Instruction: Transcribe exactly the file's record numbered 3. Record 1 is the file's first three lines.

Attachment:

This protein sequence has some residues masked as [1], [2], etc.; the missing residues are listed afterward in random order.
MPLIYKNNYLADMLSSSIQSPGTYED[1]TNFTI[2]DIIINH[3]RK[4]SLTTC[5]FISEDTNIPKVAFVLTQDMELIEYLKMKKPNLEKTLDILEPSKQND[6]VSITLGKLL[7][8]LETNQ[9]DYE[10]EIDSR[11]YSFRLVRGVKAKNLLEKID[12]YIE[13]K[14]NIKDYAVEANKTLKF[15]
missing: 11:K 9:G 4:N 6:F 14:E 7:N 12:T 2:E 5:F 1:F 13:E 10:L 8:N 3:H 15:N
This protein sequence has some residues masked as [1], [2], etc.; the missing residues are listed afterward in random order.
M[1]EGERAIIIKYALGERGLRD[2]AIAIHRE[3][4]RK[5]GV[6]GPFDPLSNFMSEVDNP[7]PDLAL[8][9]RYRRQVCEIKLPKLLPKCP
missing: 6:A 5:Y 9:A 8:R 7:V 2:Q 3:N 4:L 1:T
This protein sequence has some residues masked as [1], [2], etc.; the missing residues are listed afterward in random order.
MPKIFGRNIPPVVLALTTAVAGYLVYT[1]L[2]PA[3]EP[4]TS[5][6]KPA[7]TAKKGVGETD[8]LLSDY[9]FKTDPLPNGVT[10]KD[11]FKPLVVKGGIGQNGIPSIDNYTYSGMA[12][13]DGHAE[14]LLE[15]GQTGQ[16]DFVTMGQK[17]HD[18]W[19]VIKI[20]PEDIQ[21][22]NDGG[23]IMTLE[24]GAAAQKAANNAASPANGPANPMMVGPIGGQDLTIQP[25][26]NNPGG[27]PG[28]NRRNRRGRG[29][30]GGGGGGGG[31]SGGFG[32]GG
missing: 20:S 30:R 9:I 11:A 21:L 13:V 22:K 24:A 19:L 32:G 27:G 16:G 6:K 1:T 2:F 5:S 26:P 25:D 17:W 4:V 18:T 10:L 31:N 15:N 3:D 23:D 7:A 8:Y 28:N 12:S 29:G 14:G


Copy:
This protein sequence has some residues masked as [1], [2], etc.; the missing residues are listed afterward in random order.
MPKIFGRNIPPVVLALTTAVAGYLVYT[1]L[2]PA[3]EP[4]TS[5][6]KPA[7]TAKKGVGETD[8]LLSDY[9]FKTDPLPNGVT[10]KD[11]FKPLVVKGGIGQNGIPSIDNYTYSGMA[12][13]DGHAE[14]LLE[15]GQTGQ[16]DFVTMGQK[17]HD[18]W[19]VIKI[20]PEDIQ[21][22]NDGG[23]IMTLE[24]GAAAQKAANNAASPANGPANPMMVGPIGGQDLTIQP[25][26]NNPGG[27]PG[28]NRRNRRGRG[29][30]GGGGGGGG[31]SGGFG[32]GG
missing: 20:S 30:R 9:I 11:A 21:L 13:V 22:K 24:A 19:L 32:G 27:G 16:G 6:K 1:T 2:F 5:S 26:P 25:D 17:W 4:V 18:T 10:L 31:N 15:N 3:D 23:D 7:A 8:Y 28:N 12:S 29:G 14:G